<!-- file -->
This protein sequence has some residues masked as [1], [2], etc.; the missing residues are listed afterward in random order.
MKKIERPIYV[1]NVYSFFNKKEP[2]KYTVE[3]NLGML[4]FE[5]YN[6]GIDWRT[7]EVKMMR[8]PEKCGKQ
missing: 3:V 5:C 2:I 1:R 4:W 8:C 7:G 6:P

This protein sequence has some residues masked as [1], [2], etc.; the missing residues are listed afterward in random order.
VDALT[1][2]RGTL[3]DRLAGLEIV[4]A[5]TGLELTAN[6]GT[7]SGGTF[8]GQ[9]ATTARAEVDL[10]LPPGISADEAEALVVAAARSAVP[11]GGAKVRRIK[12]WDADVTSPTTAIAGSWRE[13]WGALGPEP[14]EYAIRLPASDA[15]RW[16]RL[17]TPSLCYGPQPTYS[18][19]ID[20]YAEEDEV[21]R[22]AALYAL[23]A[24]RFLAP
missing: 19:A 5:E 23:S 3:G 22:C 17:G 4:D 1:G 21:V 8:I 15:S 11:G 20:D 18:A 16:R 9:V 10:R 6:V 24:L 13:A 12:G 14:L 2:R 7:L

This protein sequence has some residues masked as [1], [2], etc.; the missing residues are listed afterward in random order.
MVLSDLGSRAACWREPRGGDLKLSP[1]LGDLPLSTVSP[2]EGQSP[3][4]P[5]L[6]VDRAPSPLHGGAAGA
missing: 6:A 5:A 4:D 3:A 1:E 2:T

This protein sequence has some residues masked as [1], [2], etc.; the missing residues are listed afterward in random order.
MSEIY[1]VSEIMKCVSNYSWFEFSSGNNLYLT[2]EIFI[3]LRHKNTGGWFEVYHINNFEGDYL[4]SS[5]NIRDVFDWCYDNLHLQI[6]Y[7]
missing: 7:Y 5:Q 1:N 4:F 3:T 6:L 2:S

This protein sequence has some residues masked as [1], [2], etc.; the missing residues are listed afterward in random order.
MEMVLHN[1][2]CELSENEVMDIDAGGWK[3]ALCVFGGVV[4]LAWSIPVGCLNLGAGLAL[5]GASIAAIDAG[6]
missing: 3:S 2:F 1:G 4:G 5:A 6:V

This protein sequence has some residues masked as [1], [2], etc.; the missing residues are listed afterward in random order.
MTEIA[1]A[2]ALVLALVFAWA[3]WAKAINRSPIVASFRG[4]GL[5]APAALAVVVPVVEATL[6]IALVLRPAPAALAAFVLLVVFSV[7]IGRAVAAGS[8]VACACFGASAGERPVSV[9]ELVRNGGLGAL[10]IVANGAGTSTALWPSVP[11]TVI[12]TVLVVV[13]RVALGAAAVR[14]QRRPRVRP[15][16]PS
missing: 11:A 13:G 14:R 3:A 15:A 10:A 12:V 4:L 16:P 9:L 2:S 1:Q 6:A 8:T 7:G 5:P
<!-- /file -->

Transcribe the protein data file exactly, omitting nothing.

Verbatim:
This protein sequence has some residues masked as [1], [2], etc.; the missing residues are listed afterward in random order.
MKKIERPIYV[1]NVYSFFNKKEP[2]KYTVE[3]NLGML[4]FE[5]YN[6]GIDWRT[7]EVKMMR[8]PEKCGKQ
missing: 3:V 5:C 2:I 1:R 4:W 8:C 7:G 6:P

This protein sequence has some residues masked as [1], [2], etc.; the missing residues are listed afterward in random order.
VDALT[1][2]RGTL[3]DRLAGLEIV[4]A[5]TGLELTAN[6]GT[7]SGGTF[8]GQ[9]ATTARAEVDL[10]LPPGISADEAEALVVAAARSAVP[11]GGAKVRRIK[12]WDADVTSPTTAIAGSWRE[13]WGALGPEP[14]EYAIRLPASDA[15]RW[16]RL[17]TPSLCYGPQPTYS[18][19]ID[20]YAEEDEV[21]R[22]AALYAL[23]A[24]RFLAP
missing: 19:A 5:E 23:S 3:G 22:C 17:G 4:D 1:G 21:V 8:I 15:S 11:G 20:D 18:A 16:R 9:V 10:R 6:V 24:L 13:A 12:G 14:L 2:R 7:L

This protein sequence has some residues masked as [1], [2], etc.; the missing residues are listed afterward in random order.
MVLSDLGSRAACWREPRGGDLKLSP[1]LGDLPLSTVSP[2]EGQSP[3][4]P[5]L[6]VDRAPSPLHGGAAGA
missing: 6:A 5:A 4:D 3:A 1:E 2:T

This protein sequence has some residues masked as [1], [2], etc.; the missing residues are listed afterward in random order.
MSEIY[1]VSEIMKCVSNYSWFEFSSGNNLYLT[2]EIFI[3]LRHKNTGGWFEVYHINNFEGDYL[4]SS[5]NIRDVFDWCYDNLHLQI[6]Y[7]
missing: 7:Y 5:Q 1:N 4:F 3:T 6:L 2:S

This protein sequence has some residues masked as [1], [2], etc.; the missing residues are listed afterward in random order.
MEMVLHN[1][2]CELSENEVMDIDAGGWK[3]ALCVFGGVV[4]LAWSIPVGCLNLGAGLAL[5]GASIAAIDAG[6]
missing: 3:S 2:F 1:G 4:G 5:A 6:V

This protein sequence has some residues masked as [1], [2], etc.; the missing residues are listed afterward in random order.
MTEIA[1]A[2]ALVLALVFAWA[3]WAKAINRSPIVASFRG[4]GL[5]APAALAVVVPVVEATL[6]IALVLRPAPAALAAFVLLVVFSV[7]IGRAVAAGS[8]VACACFGASAGERPVSV[9]ELVRNGGLGAL[10]IVANGAGTSTALWPSVP[11]TVI[12]TVLVVV[13]RVALGAAAVR[14]QRRPRVRP[15][16]PS
missing: 11:A 13:G 14:R 3:A 15:A 10:A 12:V 4:L 16:P 9:L 2:S 1:Q 6:A 8:T 7:G 5:P